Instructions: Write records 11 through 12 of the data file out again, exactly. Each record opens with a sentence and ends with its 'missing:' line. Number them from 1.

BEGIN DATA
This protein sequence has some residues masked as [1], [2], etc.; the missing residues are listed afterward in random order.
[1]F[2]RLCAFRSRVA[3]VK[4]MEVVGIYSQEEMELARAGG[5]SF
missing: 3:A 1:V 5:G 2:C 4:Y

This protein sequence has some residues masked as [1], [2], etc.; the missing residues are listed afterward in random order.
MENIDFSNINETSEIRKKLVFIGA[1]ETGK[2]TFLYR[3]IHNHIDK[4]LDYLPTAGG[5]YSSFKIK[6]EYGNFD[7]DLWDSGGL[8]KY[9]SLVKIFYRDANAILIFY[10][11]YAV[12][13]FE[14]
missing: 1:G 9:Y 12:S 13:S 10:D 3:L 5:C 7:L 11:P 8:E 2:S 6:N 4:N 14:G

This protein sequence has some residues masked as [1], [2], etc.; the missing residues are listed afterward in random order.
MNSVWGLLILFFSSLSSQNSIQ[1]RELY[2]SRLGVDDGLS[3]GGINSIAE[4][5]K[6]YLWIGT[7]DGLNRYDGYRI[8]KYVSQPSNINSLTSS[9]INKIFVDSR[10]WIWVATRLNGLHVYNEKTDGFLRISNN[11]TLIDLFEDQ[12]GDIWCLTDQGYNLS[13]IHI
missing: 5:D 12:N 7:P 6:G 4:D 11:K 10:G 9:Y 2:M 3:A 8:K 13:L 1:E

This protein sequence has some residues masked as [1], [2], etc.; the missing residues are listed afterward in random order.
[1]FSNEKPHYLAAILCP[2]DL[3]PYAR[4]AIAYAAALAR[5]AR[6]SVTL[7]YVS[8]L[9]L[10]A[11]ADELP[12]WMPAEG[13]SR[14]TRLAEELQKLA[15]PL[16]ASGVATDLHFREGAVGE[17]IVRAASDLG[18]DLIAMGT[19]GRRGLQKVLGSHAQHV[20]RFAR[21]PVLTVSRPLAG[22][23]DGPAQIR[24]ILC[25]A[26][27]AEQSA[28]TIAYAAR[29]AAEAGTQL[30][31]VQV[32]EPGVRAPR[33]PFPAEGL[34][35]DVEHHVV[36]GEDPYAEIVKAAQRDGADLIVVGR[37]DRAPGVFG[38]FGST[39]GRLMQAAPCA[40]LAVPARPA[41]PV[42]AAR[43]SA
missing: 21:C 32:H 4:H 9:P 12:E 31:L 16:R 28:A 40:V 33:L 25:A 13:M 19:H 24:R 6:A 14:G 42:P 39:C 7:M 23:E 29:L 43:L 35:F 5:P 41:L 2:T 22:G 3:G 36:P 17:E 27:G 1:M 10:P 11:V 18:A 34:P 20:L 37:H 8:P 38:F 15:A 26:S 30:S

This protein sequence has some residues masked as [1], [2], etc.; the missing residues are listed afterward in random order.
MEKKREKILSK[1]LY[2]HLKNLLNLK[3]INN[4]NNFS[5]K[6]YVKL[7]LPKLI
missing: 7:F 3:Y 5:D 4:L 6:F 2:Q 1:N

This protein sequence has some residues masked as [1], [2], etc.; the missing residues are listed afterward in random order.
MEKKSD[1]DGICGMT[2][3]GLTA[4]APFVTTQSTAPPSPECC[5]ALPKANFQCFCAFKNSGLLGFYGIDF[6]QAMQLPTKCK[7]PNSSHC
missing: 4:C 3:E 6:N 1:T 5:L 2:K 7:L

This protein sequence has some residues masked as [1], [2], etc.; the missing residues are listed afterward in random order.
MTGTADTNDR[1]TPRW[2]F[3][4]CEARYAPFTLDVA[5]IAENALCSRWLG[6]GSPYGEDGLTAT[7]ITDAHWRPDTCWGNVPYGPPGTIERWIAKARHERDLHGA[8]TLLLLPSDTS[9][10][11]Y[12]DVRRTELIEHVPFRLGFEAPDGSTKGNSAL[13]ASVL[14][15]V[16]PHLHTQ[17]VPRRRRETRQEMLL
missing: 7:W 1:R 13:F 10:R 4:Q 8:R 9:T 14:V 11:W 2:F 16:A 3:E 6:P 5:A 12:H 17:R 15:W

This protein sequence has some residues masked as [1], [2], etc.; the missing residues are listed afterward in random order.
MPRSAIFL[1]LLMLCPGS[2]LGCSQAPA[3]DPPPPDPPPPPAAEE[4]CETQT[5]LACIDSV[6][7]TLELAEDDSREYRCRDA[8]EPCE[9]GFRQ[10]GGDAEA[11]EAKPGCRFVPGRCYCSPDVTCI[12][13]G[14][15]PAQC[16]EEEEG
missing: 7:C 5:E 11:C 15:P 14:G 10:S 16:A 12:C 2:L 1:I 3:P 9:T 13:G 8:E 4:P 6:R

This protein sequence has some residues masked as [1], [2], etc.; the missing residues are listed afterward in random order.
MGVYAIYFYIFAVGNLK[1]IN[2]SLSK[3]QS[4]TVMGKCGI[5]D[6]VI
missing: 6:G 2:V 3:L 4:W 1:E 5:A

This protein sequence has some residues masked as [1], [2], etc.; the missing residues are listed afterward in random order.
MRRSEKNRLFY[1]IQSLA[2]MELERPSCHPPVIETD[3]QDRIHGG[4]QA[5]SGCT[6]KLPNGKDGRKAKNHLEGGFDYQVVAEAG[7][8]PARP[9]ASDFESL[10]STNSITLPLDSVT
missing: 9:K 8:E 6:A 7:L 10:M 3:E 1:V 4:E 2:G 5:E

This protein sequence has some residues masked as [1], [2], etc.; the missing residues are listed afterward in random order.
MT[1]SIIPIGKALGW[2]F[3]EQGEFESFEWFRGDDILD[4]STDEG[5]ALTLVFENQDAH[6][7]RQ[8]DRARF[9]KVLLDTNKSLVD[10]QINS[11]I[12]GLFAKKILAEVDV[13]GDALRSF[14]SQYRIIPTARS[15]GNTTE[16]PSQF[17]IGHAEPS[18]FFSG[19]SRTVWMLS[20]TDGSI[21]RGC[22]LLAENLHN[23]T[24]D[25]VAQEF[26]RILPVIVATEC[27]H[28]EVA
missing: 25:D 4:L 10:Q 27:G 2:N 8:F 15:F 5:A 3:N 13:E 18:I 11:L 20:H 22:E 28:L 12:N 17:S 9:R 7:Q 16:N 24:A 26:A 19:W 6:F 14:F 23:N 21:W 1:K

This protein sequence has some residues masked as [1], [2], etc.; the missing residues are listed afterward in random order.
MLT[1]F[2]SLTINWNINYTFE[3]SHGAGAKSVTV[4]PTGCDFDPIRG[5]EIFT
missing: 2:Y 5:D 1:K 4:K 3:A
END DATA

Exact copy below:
This protein sequence has some residues masked as [1], [2], etc.; the missing residues are listed afterward in random order.
MT[1]SIIPIGKALGW[2]F[3]EQGEFESFEWFRGDDILD[4]STDEG[5]ALTLVFENQDAH[6][7]RQ[8]DRARF[9]KVLLDTNKSLVD[10]QINS[11]I[12]GLFAKKILAEVDV[13]GDALRSF[14]SQYRIIPTARS[15]GNTTE[16]PSQF[17]IGHAEPS[18]FFSG[19]SRTVWMLS[20]TDGSI[21]RGC[22]LLAENLHN[23]T[24]D[25]VAQEF[26]RILPVIVATEC[27]H[28]EVA
missing: 25:D 4:L 10:Q 27:G 2:N 8:F 15:F 5:A 3:N 13:E 18:I 11:L 20:H 22:E 28:L 12:N 17:S 9:R 7:Q 16:N 24:A 26:A 19:W 6:F 14:F 23:N 21:W 1:K

This protein sequence has some residues masked as [1], [2], etc.; the missing residues are listed afterward in random order.
MLT[1]F[2]SLTINWNINYTFE[3]SHGAGAKSVTV[4]PTGCDFDPIRG[5]EIFT
missing: 2:Y 5:D 1:K 4:K 3:A